Drug Dosage: The authors and the publisher have exerted every effort to ensure that drug selection and dosage set forth in this text are in accord with current recommendations and practice at the time of publication. However, in view of ongoing research, changes in goverment regulations, and the constant flow of information relating to drug therapy and drug reactions, the reader is urged to check the package insert for each drug for any changes in indications and dosage and for added warnings and precautions. This is particularly important when the recommended agent is a new and/or infrequently employed drug.
Disclaimer: The statements, opinions and data contained in this publication are solely those of the individual authors and contributors and not of the publishers and the editor(s). The appearance of advertisements or/and product references in the publication is not a warranty, endorsement, or approval of the products or services advertised or of their effectiveness, quality or safety. The publisher and the editor(s) disclaim responsibility for any injury to persons or property resulting from any ideas, methods, instructions or products referred to in the content or advertisements.


  1. Akaike M, Kato N, Ohno H, Kobayashi T (1991): Hyperactivity and spatial maze learning impairment of adult rats with temporary neonatal hypothyroidism. Neurotoxicol Teratol 13:317–322.
  2. Bayer SA, Altman J, Russo RJ, Zhang X (1993): Timetables of neurogenesis in the human brain based on experimentally determined patterns in the rat. Neurotoxicology 14:83–144.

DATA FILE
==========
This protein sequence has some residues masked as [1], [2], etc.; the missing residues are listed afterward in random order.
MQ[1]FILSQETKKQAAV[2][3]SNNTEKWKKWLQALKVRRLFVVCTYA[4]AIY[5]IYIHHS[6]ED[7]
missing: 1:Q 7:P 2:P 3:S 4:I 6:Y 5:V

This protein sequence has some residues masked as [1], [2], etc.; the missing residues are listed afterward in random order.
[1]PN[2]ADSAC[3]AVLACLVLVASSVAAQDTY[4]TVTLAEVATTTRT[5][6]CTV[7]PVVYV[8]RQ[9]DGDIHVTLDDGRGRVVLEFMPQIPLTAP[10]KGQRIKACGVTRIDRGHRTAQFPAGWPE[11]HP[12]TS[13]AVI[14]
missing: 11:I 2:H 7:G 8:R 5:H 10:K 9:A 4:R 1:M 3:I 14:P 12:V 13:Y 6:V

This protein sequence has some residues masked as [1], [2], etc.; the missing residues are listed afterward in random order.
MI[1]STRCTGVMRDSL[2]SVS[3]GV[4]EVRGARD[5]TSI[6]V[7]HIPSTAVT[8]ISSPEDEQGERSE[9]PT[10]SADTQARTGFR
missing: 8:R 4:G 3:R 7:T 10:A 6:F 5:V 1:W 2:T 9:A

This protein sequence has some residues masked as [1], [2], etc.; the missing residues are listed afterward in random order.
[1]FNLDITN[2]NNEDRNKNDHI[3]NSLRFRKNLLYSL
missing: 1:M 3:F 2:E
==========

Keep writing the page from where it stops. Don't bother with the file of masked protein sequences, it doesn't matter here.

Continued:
3. Broening HW, Bacon L, Slikker W Jr (1994): Age modulates the long-term but not the acute effects of the serotonergic neurotoxicant 3,4-methenedioxymethamphetamine. J Pharmacol Exp Ther 271:285–293.
  4. Broening HW, Bowyer JF, Slikker W Jr (1995): Age dependent sensitivity of rats to the long-term effects of the serotonin neurotoxicant (+/–)-3,4-methylenedioxymethamphetamine (MDMA) correlates with the magnitude of the MDMA-induced thermal response. J Pharmacol Exp Ther 275:325–333.
  5. Broening HW, Morford LL, Inman-Wood SL, Fukumura M, Vorhees CV (2001): 3,4-methylenedioxymethamphetamine (ecstasy) induced learning and memory impairments depend on the age of exposure during early development. J Neurosci 21:3228–3235.
  6. Clancy B, Finlay BL, Darlington RB, Anand KJ (2007a): Extrapolating brain development from experimental species to humans. Neurotoxicology 28:931–937.
  7. Clancy B, Kersh B, Hyde J, Darlington RB, Anand KJ, Finlay BL (2007b): Web-based method for translating neurodevelopment from laboratory species to humans. Neuroinformatics 5:79–94.
  8. Clark RE, Zola SM, Squire LR (2000): Impaired recognition memory in rats after damage to the hippocampus. J Neurosci 20:8853–8860.